Console.WriteLine("Please enter your new subscription name.");
string subscriptionName = Console.ReadLine();
Console.WriteLine("Please enter your filter expression.");
string filter = Console.ReadLine();
sbClient.GetTopic(topicName).AddSubscription(subscriptionName, new SqlFilterExpression(filter));

Creating the queues and topics

At this moment there is no out of the box tooling to create queues, topics and subscriptions.  Therefore, I wrote a simple WPF application to list, created, delete these objects in an AppFabric namespace. 
explorer

The application at work

The following screenshots show a simple test where I am sending a message with the Region set to EU (left) and I am listening on the EUSubscription with filter (Region = ‘EU’) on the right.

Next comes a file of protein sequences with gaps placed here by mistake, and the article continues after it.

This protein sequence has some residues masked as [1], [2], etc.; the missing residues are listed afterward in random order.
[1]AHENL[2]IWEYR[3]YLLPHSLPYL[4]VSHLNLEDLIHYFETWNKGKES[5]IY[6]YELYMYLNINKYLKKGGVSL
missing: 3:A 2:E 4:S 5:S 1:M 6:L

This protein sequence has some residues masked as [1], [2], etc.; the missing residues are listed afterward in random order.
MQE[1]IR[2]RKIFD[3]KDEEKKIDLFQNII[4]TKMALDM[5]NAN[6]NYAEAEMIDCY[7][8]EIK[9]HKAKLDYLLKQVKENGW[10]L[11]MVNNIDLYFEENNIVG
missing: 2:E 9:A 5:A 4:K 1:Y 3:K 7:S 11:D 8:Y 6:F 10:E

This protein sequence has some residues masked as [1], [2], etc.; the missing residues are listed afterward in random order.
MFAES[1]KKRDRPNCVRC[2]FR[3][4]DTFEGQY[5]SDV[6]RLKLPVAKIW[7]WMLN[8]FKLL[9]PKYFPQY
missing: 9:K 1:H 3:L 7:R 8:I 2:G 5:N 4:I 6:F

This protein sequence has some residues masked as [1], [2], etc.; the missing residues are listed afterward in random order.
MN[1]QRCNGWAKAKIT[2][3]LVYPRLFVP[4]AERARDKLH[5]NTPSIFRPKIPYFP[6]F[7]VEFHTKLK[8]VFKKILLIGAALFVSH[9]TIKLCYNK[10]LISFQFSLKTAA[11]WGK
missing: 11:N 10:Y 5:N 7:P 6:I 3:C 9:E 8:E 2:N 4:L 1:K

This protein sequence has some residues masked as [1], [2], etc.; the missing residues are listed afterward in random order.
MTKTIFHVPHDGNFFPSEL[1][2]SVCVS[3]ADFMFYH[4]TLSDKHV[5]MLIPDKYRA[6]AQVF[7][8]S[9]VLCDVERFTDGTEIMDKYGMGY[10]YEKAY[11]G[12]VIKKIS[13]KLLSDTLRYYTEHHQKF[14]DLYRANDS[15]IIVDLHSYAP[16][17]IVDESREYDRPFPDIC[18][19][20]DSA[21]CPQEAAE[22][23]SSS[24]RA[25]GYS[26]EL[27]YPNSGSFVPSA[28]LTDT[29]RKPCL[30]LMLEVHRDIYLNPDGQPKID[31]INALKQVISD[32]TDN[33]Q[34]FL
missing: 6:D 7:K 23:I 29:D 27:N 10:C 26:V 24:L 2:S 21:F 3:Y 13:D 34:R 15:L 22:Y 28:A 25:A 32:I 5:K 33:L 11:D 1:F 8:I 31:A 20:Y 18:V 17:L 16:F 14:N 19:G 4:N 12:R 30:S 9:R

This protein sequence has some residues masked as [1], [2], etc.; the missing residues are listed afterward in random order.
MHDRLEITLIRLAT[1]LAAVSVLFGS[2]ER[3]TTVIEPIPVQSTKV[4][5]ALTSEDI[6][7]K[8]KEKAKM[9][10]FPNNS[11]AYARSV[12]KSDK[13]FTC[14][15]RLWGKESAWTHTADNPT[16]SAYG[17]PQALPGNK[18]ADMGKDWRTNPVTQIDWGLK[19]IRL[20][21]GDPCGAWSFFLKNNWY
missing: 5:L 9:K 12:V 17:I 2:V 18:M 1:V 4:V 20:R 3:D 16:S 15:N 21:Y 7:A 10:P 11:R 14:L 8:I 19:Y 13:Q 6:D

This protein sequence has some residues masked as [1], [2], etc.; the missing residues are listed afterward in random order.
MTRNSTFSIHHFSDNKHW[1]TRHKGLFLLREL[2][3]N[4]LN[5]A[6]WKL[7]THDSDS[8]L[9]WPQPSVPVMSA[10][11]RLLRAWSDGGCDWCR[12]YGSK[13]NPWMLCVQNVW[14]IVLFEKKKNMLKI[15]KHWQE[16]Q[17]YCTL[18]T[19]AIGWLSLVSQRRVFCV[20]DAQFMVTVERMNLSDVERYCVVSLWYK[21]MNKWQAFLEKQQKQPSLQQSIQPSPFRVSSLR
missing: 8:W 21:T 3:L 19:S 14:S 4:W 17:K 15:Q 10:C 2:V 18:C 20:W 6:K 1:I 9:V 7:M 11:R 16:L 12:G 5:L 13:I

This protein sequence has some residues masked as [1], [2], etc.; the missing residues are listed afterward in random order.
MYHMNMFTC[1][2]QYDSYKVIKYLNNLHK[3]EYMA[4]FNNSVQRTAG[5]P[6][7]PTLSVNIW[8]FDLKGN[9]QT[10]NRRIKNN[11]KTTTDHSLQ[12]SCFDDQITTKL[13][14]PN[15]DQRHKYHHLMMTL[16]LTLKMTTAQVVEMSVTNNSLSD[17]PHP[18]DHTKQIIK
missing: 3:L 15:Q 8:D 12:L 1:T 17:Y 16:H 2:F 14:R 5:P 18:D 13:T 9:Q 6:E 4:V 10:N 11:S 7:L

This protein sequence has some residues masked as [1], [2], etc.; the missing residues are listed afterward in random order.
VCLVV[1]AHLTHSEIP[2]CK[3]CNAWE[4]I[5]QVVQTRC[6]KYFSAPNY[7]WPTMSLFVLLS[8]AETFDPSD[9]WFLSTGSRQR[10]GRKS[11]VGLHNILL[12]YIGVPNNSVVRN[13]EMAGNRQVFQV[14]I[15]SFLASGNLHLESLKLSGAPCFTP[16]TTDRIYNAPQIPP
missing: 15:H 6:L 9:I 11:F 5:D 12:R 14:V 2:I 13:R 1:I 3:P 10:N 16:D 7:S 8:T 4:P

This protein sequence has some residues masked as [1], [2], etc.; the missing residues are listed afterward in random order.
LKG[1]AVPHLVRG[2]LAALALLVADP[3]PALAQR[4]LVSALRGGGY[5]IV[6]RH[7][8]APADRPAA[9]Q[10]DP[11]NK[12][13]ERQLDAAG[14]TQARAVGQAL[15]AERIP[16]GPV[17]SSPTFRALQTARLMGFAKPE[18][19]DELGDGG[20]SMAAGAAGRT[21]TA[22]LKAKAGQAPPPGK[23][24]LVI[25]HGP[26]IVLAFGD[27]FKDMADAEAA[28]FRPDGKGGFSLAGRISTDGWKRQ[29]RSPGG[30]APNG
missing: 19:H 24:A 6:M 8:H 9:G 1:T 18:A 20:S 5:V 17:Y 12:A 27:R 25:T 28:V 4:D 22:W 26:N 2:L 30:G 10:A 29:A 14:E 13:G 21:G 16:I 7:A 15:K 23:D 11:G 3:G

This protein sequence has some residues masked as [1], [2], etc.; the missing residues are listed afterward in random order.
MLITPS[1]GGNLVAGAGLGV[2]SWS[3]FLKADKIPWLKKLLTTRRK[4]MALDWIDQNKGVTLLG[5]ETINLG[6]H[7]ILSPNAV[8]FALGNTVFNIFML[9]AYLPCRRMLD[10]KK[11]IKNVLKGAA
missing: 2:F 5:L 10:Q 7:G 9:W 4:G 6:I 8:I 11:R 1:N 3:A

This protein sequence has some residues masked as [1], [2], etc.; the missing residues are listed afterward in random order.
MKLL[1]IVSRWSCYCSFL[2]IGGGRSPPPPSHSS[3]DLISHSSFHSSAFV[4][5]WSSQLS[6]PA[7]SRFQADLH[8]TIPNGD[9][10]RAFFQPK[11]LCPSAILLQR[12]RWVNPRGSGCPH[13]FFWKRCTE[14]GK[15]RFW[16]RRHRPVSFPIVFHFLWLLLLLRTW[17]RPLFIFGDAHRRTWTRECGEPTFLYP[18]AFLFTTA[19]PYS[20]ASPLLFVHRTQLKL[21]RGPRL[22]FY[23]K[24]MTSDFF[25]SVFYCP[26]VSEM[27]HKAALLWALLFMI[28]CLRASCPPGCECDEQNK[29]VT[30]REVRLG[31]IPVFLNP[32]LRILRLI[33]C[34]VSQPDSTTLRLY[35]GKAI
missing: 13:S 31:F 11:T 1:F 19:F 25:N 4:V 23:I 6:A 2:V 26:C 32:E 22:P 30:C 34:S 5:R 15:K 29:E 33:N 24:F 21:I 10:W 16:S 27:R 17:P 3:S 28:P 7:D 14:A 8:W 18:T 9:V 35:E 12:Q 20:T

ClientAppsubscriber

 

Filters

The filter expressions that can be applied are very rich.  A SQL syntax is being used to create these filters.  (the underlying store of the service bus is SQL Azure).  I tried out different types of filters.
These filters have been successfully tested as SqlFilterExpressions:

  • Region = ‘EU’
  • Sequence > 3 AND Sequence < 7
  • Number LIKE ‘LG%’
  • Region IN (‘US’, ‘EMEA’, ‘EU’)

 

Conclusions

This first release of the Service Bus Enhancements is very promising.  This will form the basis for the rest of the entire middleware platform of the future.  This release of the Service Bus provides real rich messaging capabilities, allowing to build decoupled, asynchronous connections.

Things we might (not sure yet) expect over time are:

  • Pipelines (like in BizTalk) on topics, queues and subscriptions.
  • Advanced Filter Actions
  • Content based filtering (through Filter Actions?)
  • Tooling

Sam Vanhoutte, Codit

Categories: AppFabric Azure BizTalk
written by: Sam Vanhoutte